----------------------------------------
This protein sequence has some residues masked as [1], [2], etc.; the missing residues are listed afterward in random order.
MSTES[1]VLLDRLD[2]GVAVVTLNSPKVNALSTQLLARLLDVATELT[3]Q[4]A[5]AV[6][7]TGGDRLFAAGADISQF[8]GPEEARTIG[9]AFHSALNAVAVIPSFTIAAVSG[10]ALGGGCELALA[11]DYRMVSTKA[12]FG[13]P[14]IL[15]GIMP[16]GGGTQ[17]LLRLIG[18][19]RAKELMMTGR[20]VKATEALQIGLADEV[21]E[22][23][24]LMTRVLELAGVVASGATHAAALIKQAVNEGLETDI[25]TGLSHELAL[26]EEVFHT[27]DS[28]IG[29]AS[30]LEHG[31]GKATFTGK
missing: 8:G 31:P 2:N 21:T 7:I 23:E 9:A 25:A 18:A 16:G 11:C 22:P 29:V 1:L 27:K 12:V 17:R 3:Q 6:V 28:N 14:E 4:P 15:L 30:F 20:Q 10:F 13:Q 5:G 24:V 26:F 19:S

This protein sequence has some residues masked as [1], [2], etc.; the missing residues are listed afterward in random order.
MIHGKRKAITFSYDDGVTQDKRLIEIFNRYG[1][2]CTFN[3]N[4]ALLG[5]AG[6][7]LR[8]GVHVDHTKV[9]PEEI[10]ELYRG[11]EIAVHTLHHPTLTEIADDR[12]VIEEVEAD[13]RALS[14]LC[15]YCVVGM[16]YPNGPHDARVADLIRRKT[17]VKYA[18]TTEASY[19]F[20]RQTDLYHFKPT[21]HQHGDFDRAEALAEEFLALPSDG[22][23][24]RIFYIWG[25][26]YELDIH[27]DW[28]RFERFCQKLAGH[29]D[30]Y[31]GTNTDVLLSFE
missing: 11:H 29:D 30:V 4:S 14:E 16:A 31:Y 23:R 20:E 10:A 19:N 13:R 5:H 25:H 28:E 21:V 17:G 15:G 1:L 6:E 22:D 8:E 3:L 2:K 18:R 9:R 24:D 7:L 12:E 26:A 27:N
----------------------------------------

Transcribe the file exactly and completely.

This protein sequence has some residues masked as [1], [2], etc.; the missing residues are listed afterward in random order.
MSTES[1]VLLDRLD[2]GVAVVTLNSPKVNALSTQLLARLLDVATELT[3]Q[4]A[5]AV[6][7]TGGDRLFAAGADISQF[8]GPEEARTIG[9]AFHSALNAVAVIPSFTIAAVSG[10]ALGGGCELALA[11]DYRMVSTKA[12]FG[13]P[14]IL[15]GIMP[16]GGGTQ[17]LLRLIG[18][19]RAKELMMTGR[20]VKATEALQIGLADEV[21]E[22][23][24]LMTRVLELAGVVASGATHAAALIKQAVNEGLETDI[25]TGLSHELAL[26]EEVFHT[27]DS[28]IG[29]AS[30]LEHG[31]GKATFTGK
missing: 8:G 31:P 2:N 21:T 7:I 23:E 9:A 25:A 18:A 16:G 11:C 22:P 29:V 1:L 27:K 12:V 17:R 3:Q 6:V 28:N 14:E 4:P 15:L 30:F 20:Q 10:F 13:Q 5:G 24:V 26:F 19:S

This protein sequence has some residues masked as [1], [2], etc.; the missing residues are listed afterward in random order.
MIHGKRKAITFSYDDGVTQDKRLIEIFNRYG[1][2]CTFN[3]N[4]ALLG[5]AG[6][7]LR[8]GVHVDHTKV[9]PEEI[10]ELYRG[11]EIAVHTLHHPTLTEIADDR[12]VIEEVEAD[13]RALS[14]LC[15]YCVVGM[16]YPNGPHDARVADLIRRKT[17]VKYA[18]TTEASY[19]F[20]RQTDLYHFKPT[21]HQHGDFDRAEALAEEFLALPSDG[22][23][24]RIFYIWG[25][26]YELDIH[27]DW[28]RFERFCQKLAGH[29]D[30]Y[31]GTNTDVLLSFE
missing: 11:H 29:D 30:V 4:S 14:E 16:A 31:Y 23:R 20:E 10:A 19:N 13:R 5:H 25:H 28:E 21:V 17:G 15:G 1:L 6:E 22:D 8:E 3:L 2:K 18:R 9:R 24:D 7:L 12:E 26:A 27:N